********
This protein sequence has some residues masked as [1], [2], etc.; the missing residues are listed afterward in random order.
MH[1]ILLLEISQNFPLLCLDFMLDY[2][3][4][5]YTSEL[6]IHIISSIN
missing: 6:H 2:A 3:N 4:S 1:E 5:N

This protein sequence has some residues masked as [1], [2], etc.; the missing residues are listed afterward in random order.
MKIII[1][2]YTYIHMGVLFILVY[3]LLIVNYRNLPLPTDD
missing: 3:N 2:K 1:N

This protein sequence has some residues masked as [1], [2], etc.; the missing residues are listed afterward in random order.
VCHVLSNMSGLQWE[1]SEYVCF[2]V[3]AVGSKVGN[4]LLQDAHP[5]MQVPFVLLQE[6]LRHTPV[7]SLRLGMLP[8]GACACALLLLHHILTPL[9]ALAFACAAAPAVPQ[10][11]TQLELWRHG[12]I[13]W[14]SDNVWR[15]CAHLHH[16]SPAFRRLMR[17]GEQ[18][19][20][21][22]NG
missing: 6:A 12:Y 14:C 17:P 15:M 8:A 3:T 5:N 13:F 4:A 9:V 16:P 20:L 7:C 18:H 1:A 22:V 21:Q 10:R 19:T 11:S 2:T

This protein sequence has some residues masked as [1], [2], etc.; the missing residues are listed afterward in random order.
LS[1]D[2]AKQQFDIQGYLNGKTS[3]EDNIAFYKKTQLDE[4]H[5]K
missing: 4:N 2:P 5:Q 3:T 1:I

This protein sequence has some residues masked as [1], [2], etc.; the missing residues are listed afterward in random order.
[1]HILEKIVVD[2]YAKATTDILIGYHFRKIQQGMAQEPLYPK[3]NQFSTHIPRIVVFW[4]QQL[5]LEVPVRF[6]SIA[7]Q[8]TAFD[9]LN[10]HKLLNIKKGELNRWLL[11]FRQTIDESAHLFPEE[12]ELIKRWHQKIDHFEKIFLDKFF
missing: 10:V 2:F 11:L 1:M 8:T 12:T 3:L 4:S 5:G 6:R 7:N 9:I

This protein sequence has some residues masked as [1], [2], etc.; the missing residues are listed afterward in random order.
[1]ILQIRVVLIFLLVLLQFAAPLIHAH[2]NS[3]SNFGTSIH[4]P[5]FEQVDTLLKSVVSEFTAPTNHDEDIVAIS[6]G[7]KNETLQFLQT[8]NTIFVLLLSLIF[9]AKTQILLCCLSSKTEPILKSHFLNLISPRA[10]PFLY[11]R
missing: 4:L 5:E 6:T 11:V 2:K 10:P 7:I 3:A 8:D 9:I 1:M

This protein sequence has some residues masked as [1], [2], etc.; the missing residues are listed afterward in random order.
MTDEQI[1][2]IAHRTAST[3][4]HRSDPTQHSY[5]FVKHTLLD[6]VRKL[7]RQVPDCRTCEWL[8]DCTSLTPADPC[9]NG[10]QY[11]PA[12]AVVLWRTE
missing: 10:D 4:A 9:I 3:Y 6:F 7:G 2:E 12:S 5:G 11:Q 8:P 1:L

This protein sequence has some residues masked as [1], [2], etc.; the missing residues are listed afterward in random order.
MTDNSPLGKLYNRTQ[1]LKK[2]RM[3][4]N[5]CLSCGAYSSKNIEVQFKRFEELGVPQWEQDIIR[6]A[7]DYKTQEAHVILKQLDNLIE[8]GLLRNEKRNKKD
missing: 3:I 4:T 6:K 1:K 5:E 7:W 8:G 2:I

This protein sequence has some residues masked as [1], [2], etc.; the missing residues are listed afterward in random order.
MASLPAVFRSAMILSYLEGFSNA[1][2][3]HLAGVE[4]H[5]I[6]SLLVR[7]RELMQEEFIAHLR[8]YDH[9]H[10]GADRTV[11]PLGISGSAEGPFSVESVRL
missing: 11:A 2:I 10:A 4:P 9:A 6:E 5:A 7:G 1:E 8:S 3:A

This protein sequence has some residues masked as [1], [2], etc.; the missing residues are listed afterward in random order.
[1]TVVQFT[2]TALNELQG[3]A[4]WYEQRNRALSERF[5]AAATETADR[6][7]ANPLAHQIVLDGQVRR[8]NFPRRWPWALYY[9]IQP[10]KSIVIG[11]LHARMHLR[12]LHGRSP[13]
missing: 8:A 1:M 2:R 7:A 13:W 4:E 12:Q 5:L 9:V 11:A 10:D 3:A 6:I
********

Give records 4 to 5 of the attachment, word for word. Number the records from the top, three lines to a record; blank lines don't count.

This protein sequence has some residues masked as [1], [2], etc.; the missing residues are listed afterward in random order.
LS[1]D[2]AKQQFDIQGYLNGKTS[3]EDNIAFYKKTQLDE[4]H[5]K
missing: 4:N 2:P 5:Q 3:T 1:I

This protein sequence has some residues masked as [1], [2], etc.; the missing residues are listed afterward in random order.
[1]HILEKIVVD[2]YAKATTDILIGYHFRKIQQGMAQEPLYPK[3]NQFSTHIPRIVVFW[4]QQL[5]LEVPVRF[6]SIA[7]Q[8]TAFD[9]LN[10]HKLLNIKKGELNRWLL[11]FRQTIDESAHLFPEE[12]ELIKRWHQKIDHFEKIFLDKFF
missing: 10:V 2:F 11:L 1:M 8:T 12:T 3:L 4:S 5:G 6:R 7:N 9:I